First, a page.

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Tentative Deal Reached to Avert Nurses Strike at Stanford and Lucile Packard Hospitals

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A deal to avert a strike by nurses at Lucile Packard Children's Hospital (above) and Stanford Hospital was reached April 30, 2019.  (Courtesy of Stanford Medicine)

The union representing nearly 4,000 nurses at Stanford Hospital and Lucile Packard Children's Hospital has reached a tentative contract agreement with hospital management, averting a strike authorized by its members several weeks ago.


The two sides announced the three-year deal on Tuesday morning. It includes wage increases, bonuses and improved workplace violence prevention plans.

"Our nurses showed the hospital our strength in unity and stayed committed to each other and stood strong for our patients," said Colleen Borges, president of the union, the Committee for Recognition of Nursing Achievement (CRONA). "The hospitals listened to us because they had to."

Union members are scheduled to vote on the contract on May 8. If a simple majority backs the tentative agreement, it will be ratified.

Negotiations for a deal began in late January. On March 31, the nurses' contract expired with the two hospitals. Two weeks later, more than 80 percent of CRONA's members voted to authorize a walkout.

After the strike authorization vote, a federal mediator joined the talks, which intensified over the weekend.

The deal announced Tuesday includes a base wage increase of 3% per year for three years, along with a 1% retention bonus for workers who stay on through the first year of the contract. It also allots extra pay for nurses who have certifications in certain specialties. Nurses are also set to receive more in medical retirement benefits.

Currently, the average base wage for CRONA-represented nurses is $82 an hour at Stanford Hospital and $83 an hour at Lucille Packard, according to the union.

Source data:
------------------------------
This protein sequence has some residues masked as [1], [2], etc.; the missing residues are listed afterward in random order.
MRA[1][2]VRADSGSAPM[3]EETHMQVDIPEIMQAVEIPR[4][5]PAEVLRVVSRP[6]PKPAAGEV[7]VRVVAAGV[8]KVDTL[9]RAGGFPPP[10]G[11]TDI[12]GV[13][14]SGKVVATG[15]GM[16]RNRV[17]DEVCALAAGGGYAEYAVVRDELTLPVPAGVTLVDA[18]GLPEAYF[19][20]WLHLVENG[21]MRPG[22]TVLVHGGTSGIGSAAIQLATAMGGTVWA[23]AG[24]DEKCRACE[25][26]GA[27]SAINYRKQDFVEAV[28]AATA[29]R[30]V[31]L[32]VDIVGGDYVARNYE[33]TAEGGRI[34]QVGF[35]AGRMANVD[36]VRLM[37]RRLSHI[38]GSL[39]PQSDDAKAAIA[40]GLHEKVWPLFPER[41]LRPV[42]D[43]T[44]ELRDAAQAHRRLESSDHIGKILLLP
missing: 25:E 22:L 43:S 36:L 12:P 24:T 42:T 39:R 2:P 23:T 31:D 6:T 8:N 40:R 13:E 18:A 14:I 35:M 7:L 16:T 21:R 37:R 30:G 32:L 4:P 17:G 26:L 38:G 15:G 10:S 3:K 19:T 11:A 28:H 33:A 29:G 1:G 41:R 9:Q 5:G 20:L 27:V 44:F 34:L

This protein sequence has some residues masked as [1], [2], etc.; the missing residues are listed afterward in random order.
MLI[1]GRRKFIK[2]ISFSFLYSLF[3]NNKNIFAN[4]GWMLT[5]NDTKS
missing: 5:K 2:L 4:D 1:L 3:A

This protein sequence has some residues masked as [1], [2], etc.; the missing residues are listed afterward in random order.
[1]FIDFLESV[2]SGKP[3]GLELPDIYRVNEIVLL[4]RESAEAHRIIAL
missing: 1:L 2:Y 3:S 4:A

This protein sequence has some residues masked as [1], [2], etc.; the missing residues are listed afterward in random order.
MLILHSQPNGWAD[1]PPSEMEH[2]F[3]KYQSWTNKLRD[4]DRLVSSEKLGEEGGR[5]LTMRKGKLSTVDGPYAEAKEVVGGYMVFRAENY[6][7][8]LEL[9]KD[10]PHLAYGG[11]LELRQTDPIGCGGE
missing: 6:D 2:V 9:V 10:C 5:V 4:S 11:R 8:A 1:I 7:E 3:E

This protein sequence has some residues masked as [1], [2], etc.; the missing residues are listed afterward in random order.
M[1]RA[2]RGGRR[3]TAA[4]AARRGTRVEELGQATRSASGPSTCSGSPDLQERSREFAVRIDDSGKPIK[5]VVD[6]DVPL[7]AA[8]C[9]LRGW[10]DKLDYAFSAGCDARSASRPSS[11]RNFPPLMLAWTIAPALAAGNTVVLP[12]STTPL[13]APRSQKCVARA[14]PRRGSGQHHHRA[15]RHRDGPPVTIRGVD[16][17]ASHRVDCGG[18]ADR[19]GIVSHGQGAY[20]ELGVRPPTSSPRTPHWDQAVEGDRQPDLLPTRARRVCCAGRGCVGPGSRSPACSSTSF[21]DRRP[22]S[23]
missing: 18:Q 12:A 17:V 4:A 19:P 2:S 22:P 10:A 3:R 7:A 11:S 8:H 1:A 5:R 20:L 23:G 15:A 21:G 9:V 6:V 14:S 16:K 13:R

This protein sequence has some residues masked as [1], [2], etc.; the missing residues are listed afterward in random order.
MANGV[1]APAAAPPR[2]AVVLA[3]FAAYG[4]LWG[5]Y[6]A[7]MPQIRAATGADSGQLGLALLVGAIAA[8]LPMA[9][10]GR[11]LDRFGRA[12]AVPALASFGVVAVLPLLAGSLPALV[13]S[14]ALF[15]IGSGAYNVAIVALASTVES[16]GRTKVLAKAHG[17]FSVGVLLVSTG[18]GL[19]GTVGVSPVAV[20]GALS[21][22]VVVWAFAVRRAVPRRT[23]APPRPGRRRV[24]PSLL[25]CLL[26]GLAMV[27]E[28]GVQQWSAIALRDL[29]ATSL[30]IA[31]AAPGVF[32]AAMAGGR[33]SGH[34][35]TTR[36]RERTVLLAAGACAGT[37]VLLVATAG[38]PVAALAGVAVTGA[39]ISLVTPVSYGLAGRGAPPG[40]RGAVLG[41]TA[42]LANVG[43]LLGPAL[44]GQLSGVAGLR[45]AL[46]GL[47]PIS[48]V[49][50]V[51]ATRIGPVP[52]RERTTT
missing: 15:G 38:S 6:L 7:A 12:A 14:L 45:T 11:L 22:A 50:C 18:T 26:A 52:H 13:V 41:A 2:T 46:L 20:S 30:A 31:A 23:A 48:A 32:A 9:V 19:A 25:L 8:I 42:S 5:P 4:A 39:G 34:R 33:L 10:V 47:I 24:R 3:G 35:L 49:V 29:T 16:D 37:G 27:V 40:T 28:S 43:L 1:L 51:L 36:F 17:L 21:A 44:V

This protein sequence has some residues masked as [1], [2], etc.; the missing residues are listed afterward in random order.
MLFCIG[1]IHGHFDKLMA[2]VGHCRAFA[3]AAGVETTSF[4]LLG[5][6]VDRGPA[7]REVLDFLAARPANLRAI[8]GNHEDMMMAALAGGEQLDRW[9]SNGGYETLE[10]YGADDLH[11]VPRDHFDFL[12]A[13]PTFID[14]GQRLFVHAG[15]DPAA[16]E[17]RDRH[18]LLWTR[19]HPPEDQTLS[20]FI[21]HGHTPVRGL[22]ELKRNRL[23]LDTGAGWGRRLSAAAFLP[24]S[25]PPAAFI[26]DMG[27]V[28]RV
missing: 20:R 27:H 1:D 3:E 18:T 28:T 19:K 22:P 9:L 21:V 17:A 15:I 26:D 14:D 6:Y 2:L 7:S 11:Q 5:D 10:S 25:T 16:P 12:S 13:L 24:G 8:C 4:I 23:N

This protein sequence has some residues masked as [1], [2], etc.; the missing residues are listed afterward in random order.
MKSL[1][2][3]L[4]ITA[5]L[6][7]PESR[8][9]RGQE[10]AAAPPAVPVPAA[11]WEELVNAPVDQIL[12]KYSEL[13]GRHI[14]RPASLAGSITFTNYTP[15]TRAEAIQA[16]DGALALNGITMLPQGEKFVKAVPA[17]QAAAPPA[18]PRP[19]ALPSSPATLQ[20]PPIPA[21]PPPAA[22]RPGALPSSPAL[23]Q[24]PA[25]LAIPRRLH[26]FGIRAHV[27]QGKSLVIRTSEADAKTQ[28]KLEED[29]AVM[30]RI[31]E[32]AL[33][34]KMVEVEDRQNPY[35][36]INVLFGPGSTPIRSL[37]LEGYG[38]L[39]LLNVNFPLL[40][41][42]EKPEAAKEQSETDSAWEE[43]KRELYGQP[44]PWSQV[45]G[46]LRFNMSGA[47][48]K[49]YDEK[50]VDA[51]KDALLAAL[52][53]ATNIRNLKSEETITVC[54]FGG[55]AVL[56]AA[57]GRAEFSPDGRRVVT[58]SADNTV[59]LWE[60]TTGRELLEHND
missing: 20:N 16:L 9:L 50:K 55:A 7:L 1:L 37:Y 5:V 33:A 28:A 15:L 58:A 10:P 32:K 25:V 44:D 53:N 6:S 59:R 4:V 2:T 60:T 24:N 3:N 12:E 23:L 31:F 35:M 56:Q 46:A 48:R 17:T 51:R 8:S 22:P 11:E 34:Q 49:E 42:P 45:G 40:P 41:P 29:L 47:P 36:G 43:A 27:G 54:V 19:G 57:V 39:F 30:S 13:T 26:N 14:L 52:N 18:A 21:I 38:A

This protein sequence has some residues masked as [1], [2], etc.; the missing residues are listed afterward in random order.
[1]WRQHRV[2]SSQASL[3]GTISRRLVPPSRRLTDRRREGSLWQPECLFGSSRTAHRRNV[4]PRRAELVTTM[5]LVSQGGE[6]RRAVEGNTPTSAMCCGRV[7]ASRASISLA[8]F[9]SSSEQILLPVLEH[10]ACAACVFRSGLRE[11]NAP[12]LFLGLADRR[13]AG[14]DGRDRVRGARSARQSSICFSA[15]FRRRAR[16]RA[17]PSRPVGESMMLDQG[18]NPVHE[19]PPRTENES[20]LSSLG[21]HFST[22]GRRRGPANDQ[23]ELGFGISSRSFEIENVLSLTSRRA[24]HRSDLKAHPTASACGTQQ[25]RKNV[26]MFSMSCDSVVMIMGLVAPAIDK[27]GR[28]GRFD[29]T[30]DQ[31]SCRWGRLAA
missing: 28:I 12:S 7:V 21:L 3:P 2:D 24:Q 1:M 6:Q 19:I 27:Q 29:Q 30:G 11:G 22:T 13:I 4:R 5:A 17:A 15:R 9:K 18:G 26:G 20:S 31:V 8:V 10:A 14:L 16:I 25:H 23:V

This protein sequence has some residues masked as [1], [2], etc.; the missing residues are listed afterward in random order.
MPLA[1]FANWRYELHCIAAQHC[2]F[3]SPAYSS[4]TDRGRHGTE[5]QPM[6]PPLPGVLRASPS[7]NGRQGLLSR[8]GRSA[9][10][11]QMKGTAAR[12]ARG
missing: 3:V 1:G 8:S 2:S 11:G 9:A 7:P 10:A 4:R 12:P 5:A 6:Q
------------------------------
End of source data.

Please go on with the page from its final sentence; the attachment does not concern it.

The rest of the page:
The agreement, which comes just over a month after a nurse was attacked and severely injured at Stanford Hospital, also includes new workplace violence prevention language. Under the deal, nurses can be reassigned if they are threatened or assaulted by a patient or a relative of a patient. If approved, the hospitals will conduct safety training for all nurses on workplace violence prevention and de-escalation techniques.

"We know that workplace violence is an issue for nurses, not only at Stanford and Packard, but it's an issue everywhere," Borges said. "We fought hard to get protections for our nurses."

A representative for the two hospitals praised the deal.

"We greatly appreciate the hard work and dedication of the bargaining teams throughout this process and look forward to the ratification vote," Lisa Kim, a spokeswoman for Stanford Health Care, said in an emailed statement. "We are committed to our nurses and hope they agree that the highly competitive terms and market leading wages contained in the tentative agreements are something they can be proud of and support."


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